River­side by Glenda Young

A sur­prise vis­i­tor turns up at the sa­lon . . .

The People's Friend - - News -

UN­CLE JIM, have you got a box? Any size will do.” Jim looked un­der the bar counter. “There’s a box of crisps down here that’s al­most done. I’ll take out the crisps and you can have this one,” he replied. “What do you want it for?”

He handed the box to Sam.

“It’s for the phones,” Sam ex­plained. “When po­etry night’s on, no-one’s al­lowed to use their phones, so we turn them all off and put them in a box so no-one’s dis­tracted. It would spoil it for ev­ery­one.”

Jim shook his head. “You mean to tell me that I went to all the bother of hav­ing Wifi in­stalled in the pub and you’re turn­ing off your phones? What about your so­cial me­dia that you young ones are al­ways bang­ing on about?”

Sam took the box into the back room and held it out for his col­lege friends to drop their phones into.

“Some­times, Un­cle Jim,” he said, “ev­ery­one needs a bit of peace and quiet.”

Jim smiled. He couldn’t ar­gue with that. He was proud of the way Sam had or­gan­ised th­ese po­etry and and pint nights.

And with new bar­maid Claire help­ing out, Jim might ac­tu­ally have a chance to lis­ten to one of Sam’s po­ems.

“Do you come in to work by bus, Claire?” Jim asked as the two of them worked to­gether at the bar.

“No,” she replied. “I just walk over. I live in the new flats on the river­side.”

“Just you and the baby?” he asked, won­der­ing how on earth she could af­ford to live in such style.

“No, we live with my mum and dad. That’s why I moved from work­ing at the Pig and Whis­tle to work here. It’s the clos­est pub to home now.

“Mum and Dad look af­ter my little boy. The flat’s lovely and there’s a lift for the pushchair, but there’s nowhere for Brady to run around out­side, as there’s no gar­den.”

Since Claire had started at the pub she’d im­pressed Jim no end, us­ing her ini­tia­tive and get­ting on well with the cus­tomers.

He’d never known such a friendly and en­thu­si­as­tic mem­ber of staff be­fore.

She was ev­ery­thing Sam wasn’t, yet she and Sam seemed to get along great.

“Are you do­ing the same course as Sam at col­lege?” he asked, in­trigued.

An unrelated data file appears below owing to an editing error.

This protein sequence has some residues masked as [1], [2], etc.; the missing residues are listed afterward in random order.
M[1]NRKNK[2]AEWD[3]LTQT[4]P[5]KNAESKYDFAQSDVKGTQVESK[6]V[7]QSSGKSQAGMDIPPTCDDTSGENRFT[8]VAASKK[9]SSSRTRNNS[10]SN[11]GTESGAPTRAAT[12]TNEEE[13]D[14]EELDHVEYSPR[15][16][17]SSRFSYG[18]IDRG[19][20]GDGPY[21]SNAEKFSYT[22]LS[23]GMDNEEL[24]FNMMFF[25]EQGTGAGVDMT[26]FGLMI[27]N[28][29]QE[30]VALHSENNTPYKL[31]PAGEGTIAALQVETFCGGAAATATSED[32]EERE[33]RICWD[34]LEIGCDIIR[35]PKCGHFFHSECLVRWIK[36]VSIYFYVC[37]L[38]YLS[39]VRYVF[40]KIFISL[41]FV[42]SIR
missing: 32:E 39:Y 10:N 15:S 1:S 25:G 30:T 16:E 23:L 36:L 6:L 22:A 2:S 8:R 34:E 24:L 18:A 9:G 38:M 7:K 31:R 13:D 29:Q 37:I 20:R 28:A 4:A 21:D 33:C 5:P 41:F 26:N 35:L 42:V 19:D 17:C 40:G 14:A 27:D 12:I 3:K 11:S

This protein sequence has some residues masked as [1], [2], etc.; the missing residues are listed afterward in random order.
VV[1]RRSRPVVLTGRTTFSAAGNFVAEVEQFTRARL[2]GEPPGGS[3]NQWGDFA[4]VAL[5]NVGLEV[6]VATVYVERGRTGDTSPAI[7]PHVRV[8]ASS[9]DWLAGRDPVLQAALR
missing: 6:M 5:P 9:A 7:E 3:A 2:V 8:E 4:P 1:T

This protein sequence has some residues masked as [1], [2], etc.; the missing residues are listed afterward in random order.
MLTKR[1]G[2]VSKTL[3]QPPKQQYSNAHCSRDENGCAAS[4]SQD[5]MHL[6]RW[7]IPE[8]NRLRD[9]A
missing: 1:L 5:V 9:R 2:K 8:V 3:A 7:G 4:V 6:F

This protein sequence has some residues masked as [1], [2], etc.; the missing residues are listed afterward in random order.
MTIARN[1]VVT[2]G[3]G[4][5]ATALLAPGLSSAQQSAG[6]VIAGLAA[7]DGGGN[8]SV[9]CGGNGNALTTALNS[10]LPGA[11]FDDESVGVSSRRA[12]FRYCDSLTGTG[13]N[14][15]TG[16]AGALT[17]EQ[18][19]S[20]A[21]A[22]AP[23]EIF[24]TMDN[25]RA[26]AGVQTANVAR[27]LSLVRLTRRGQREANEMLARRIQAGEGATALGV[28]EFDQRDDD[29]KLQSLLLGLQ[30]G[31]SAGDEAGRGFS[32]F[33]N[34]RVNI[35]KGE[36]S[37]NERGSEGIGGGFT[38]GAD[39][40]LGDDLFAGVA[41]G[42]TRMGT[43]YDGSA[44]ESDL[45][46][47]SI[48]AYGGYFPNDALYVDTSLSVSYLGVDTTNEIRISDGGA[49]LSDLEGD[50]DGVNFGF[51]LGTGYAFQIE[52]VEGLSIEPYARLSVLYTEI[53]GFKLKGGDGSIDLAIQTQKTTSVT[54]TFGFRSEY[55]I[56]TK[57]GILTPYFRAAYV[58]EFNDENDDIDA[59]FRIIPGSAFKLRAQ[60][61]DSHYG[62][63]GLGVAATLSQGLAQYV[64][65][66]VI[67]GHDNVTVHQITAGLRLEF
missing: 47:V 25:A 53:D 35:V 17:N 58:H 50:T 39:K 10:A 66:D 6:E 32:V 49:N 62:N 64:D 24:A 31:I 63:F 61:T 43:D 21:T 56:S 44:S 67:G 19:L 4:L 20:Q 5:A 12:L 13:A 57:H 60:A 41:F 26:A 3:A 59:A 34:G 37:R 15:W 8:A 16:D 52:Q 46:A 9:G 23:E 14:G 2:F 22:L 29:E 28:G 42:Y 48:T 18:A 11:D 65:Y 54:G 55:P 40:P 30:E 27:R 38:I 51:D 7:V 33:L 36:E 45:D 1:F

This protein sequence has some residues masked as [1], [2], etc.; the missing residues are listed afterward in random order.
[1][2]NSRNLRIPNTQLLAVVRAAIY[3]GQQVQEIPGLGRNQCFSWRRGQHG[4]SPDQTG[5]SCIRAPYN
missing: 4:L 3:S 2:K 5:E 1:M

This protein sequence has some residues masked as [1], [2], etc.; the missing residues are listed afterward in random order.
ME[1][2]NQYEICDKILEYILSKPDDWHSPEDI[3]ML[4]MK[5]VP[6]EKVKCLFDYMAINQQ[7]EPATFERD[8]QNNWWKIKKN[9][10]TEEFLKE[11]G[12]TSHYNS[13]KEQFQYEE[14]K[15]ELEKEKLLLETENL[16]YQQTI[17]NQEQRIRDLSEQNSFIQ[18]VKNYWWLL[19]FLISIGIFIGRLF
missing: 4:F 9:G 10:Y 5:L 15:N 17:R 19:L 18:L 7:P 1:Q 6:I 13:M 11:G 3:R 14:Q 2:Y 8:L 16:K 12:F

“Books aren’t my thing. I’m more hands-on. I love mak­ing things – crafts and that, you know? I’m on a fash­ion de­sign course. I want to be a de­signer.”

She looked at Jim’s old sweat­shirt and the jeans he was wear­ing.

“In fact, I’m in need of a project for when term starts. I was won­der­ing if you might let me de­sign a uni­form for you, me and Sam. You know, like a brand for the Ship.”

“It won’t cost any­thing, will it?” Jim smiled.

“Just the price of three T-shirts,” Claire replied. “You’re on,” he told her. He held out his hand and Claire shook it heartily.

The next morn­ing, as Anna fished in her hand­bag for the keys to open up the hair sa­lon, Jenny was on her way to work there, too, walk­ing along the river­side path, mak­ing the most of the sun­shine be­fore her day be­gan inside Anna and Carol’s Beauty Sa­lon.

She was en­joy­ing help­ing out there, and she and Anna, if not ex­actly the best of friends, got along well enough at work.

Anna’s keys turned in the lock and the sa­lon door swung open. Af­ter turn­ing off the bur­glar alarm, she waltzed straight through to the back room to switch on the ket­tle.

“To­day’s the day,” she an­nounced when she saw Jenny walk in.

“What for?” Jenny asked, hang­ing up her cardi­gan on the coat rail.

Anna pointed to the door. “That sign above the door’s com­ing down. I’ve given my sis­ter a fair chance, but I’ve not heard from Carol for weeks now.

“There’s little chance she’s go­ing to come back here any time soon. It’s time I took her name down.”

“But I thought Carol was still your busi­ness part­ner,” Jenny replied.

“That was the plan,” Anna said firmly. “But she’s not in­vested a penny. And I’ve given her long enough. I’m go­ing to or­der a new sign to­day.”

At that very mo­ment, out­side in the sun­shine, a small sports car pulled up op­po­site the sa­lon on the river­side road.

The driver’s door swung open and a dainty foot with five painted toe­nails peek­ing out of open-toed high-heeled san­dals stepped on to the pave­ment.

The feet were fol­lowed by long, lean legs wrapped in black jeans, then a flouncy red top and blonde hair cut in a short bob.

The woman gath­ered her­self to her full height, locked her car and walked to­wards the sa­lon.

It was Jenny who spot­ted her first.

“Your nine o’clock ap­point­ment’s a bit early,” she told Anna when she saw the woman head­ing to­wards the sa­lon.

Anna turned to greet her cus­tomer, but when she saw who it was she had to grab the back of a chair as she reeled with the shock.

She could hardly be­lieve her eyes as the woman strode into the sa­lon.

“That’s not my nine o’clock,” she whis­pered. “It’s my sis­ter! But what on earth does she want?”

More next week.

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